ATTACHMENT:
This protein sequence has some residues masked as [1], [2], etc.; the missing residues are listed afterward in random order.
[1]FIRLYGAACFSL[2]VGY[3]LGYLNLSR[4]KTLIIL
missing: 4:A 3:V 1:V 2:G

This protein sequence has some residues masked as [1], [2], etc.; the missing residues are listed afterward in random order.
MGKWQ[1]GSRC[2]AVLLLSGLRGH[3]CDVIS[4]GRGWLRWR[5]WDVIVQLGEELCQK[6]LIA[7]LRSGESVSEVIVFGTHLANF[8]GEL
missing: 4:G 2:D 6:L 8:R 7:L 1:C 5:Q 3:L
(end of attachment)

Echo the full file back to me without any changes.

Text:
This protein sequence has some residues masked as [1], [2], etc.; the missing residues are listed afterward in random order.
[1]FIRLYGAACFSL[2]VGY[3]LGYLNLSR[4]KTLIIL
missing: 4:A 3:V 1:V 2:G

This protein sequence has some residues masked as [1], [2], etc.; the missing residues are listed afterward in random order.
MGKWQ[1]GSRC[2]AVLLLSGLRGH[3]CDVIS[4]GRGWLRWR[5]WDVIVQLGEELCQK[6]LIA[7]LRSGESVSEVIVFGTHLANF[8]GEL
missing: 4:G 2:D 6:L 8:R 7:L 1:C 5:Q 3:L